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transpire

July 16, 2012

I’ve been meaning to blog about this for a while now, but couldn’t seem to get round to it. A few weeks ago I came across the following sentence in the Independent: ‘And this is what appears to have transpired’, in a piece about Roy Hodgson’s work with the England football team (I think the journalist was Ian Birrell, but apologies to him if it wasn’t). If the word transpire was being used in its original sense here, that sentence would mean: ‘And this is what appears to have appeared’.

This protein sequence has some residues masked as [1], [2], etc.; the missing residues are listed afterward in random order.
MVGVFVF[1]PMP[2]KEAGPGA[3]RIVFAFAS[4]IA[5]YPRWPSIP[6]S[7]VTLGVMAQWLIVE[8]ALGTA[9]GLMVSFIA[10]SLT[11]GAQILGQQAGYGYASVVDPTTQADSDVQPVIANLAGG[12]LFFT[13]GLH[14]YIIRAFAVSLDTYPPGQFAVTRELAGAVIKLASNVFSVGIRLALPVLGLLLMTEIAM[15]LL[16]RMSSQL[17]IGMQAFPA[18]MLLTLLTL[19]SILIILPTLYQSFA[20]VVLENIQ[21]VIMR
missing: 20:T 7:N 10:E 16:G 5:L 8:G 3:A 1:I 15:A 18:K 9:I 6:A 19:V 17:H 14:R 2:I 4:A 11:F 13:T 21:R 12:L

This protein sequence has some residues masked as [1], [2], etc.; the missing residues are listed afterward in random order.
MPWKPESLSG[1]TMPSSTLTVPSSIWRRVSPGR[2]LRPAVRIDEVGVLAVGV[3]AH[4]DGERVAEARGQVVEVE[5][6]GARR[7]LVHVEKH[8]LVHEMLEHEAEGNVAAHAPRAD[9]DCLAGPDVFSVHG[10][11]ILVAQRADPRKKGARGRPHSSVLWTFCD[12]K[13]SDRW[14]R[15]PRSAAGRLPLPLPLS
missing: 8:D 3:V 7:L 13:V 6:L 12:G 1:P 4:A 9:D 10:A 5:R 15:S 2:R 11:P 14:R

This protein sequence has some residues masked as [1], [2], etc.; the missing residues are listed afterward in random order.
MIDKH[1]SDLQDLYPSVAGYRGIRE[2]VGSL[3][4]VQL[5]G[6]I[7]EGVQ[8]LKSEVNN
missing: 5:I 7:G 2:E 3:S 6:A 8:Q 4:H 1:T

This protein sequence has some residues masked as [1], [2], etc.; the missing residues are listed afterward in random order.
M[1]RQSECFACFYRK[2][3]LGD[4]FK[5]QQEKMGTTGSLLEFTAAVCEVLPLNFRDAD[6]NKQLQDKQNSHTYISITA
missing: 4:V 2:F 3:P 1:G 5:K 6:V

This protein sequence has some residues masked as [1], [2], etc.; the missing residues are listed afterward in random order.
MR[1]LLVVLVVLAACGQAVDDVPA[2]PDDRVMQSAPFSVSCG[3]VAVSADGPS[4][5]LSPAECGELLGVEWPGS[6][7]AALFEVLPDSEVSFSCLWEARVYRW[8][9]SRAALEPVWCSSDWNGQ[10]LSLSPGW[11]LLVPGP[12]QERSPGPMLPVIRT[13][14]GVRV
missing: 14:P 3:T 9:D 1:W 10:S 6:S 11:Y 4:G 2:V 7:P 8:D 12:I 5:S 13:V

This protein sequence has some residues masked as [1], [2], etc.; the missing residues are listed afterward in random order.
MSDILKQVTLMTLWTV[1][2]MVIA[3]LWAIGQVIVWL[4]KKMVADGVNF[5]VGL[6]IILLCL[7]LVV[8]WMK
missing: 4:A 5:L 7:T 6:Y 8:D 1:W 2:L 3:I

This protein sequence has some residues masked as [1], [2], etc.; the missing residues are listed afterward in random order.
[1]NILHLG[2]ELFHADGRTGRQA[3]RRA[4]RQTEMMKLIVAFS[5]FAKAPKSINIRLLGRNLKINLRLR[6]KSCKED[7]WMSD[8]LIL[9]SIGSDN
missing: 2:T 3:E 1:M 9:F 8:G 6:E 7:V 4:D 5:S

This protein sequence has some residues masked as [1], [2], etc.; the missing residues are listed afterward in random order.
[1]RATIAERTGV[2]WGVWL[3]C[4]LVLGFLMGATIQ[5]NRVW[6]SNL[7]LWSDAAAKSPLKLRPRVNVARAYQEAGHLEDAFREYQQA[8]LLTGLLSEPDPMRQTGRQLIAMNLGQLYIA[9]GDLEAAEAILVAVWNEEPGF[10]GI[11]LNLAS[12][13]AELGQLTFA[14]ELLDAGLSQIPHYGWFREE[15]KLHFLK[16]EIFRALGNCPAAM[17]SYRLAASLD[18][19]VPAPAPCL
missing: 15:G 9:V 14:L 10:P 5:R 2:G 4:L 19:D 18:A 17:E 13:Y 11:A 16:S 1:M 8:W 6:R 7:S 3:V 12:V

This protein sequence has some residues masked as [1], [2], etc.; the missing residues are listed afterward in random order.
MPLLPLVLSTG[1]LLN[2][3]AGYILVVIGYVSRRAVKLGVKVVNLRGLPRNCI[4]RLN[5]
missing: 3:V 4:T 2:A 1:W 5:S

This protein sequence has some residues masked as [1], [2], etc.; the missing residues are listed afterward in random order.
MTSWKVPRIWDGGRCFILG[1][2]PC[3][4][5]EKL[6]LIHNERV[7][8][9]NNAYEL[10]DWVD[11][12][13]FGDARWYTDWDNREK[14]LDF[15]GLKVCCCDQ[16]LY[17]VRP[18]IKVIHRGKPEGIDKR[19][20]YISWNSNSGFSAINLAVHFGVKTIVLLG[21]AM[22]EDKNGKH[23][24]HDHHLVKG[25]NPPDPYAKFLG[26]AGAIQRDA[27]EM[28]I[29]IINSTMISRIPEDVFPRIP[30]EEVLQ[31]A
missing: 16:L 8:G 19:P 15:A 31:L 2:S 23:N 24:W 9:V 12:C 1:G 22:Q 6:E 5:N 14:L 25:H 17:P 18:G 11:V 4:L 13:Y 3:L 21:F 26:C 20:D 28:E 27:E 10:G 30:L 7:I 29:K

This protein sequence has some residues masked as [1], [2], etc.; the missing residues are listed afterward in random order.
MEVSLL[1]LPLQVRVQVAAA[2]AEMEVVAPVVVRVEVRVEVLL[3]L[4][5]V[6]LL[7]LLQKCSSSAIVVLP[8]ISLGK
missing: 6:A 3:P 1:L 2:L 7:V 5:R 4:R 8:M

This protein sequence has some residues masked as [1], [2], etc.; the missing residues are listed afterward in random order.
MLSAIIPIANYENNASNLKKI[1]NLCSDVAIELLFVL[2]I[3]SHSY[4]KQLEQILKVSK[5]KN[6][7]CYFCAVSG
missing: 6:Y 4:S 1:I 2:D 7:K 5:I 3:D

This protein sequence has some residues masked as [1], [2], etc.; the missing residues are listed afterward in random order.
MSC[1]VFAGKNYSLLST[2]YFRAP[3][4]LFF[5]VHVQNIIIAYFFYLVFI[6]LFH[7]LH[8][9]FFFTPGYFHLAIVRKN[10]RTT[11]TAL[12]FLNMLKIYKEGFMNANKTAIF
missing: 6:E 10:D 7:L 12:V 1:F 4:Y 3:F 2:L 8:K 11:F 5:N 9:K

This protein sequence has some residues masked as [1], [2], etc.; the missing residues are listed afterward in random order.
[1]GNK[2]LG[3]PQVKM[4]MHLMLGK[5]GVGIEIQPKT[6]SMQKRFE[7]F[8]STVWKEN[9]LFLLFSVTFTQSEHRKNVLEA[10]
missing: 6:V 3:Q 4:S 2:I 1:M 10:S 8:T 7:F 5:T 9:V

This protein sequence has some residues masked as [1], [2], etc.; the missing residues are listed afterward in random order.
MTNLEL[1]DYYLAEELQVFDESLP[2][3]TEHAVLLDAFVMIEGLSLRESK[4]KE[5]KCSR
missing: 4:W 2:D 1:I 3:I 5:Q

Simeon Potter, in Our Language, notes that according to its Latin derivation the word literally means to ‘breathe across’ and was originally used in English with what he calls the delicate meaning of ‘gradually to become apparent’. This delicate meaning has been all but lost, however; it’s now just used as a posh-sounding synonym for occur or happen. And that’s a great pity. We now have an extra synonym which we didn’t need and no word for ‘gradually to become apparent’.

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